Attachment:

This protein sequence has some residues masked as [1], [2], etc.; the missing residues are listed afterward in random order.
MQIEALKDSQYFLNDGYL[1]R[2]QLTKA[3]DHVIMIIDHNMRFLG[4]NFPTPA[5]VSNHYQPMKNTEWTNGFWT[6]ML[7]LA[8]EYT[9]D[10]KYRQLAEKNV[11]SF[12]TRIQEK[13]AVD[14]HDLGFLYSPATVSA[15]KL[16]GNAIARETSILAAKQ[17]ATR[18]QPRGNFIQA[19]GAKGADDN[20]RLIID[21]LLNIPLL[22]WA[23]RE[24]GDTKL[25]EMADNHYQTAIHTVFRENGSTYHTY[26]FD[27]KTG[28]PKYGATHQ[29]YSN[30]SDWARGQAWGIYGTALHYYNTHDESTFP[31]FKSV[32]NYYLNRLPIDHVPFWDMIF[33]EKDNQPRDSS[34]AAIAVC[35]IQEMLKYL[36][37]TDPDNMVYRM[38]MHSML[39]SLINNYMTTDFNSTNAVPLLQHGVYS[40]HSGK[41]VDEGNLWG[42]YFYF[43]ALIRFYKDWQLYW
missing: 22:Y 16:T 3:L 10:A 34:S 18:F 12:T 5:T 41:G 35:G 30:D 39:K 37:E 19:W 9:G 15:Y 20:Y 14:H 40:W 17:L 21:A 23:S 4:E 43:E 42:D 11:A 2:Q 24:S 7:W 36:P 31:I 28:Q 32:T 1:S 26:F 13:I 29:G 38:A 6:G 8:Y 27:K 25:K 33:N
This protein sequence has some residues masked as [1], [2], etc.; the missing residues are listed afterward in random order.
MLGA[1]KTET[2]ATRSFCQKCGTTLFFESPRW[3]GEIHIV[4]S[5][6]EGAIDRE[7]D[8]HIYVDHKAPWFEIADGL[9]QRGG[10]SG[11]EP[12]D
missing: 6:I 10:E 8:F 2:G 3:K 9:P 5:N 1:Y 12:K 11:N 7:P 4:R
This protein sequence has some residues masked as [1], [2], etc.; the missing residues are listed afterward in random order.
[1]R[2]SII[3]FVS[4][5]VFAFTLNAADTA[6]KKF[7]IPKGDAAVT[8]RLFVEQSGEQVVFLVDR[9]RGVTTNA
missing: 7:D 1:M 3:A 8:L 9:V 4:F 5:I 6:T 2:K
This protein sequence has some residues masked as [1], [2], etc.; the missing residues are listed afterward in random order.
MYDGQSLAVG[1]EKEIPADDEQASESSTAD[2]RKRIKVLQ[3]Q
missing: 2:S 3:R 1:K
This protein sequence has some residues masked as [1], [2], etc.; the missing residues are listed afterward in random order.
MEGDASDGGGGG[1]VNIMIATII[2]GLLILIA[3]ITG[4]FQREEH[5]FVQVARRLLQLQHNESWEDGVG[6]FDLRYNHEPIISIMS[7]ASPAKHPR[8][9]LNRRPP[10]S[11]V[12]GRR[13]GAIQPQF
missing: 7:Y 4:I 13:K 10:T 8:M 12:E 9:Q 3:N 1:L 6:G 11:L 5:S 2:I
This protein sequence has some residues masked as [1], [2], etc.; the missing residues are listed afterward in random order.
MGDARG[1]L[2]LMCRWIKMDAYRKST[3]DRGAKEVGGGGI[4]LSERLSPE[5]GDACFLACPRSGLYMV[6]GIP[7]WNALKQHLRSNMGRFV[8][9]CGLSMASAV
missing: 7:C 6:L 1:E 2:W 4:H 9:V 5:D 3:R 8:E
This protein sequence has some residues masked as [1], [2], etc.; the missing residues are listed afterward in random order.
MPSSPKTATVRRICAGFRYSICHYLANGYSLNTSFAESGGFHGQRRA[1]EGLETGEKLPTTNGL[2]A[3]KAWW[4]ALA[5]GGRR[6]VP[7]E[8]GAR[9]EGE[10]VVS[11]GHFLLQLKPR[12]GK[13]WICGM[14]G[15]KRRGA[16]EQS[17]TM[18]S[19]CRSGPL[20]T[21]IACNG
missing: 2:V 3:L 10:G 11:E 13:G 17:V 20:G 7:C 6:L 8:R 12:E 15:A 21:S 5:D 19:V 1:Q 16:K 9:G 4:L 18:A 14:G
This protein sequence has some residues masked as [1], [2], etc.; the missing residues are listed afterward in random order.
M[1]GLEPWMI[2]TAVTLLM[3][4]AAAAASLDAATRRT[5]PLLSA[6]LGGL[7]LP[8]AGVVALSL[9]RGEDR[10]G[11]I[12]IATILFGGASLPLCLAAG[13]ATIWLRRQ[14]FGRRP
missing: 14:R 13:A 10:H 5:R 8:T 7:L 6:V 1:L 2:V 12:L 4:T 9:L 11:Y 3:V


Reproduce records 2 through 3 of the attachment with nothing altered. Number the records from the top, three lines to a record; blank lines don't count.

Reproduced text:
This protein sequence has some residues masked as [1], [2], etc.; the missing residues are listed afterward in random order.
MLGA[1]KTET[2]ATRSFCQKCGTTLFFESPRW[3]GEIHIV[4]S[5][6]EGAIDRE[7]D[8]HIYVDHKAPWFEIADGL[9]QRGG[10]SG[11]EP[12]D
missing: 6:I 10:E 8:F 2:G 3:K 9:P 5:N 1:Y 12:K 11:N 7:P 4:R
This protein sequence has some residues masked as [1], [2], etc.; the missing residues are listed afterward in random order.
[1]R[2]SII[3]FVS[4][5]VFAFTLNAADTA[6]KKF[7]IPKGDAAVT[8]RLFVEQSGEQVVFLVDR[9]RGVTTNA
missing: 7:D 1:M 3:A 8:L 9:V 4:F 5:I 6:T 2:K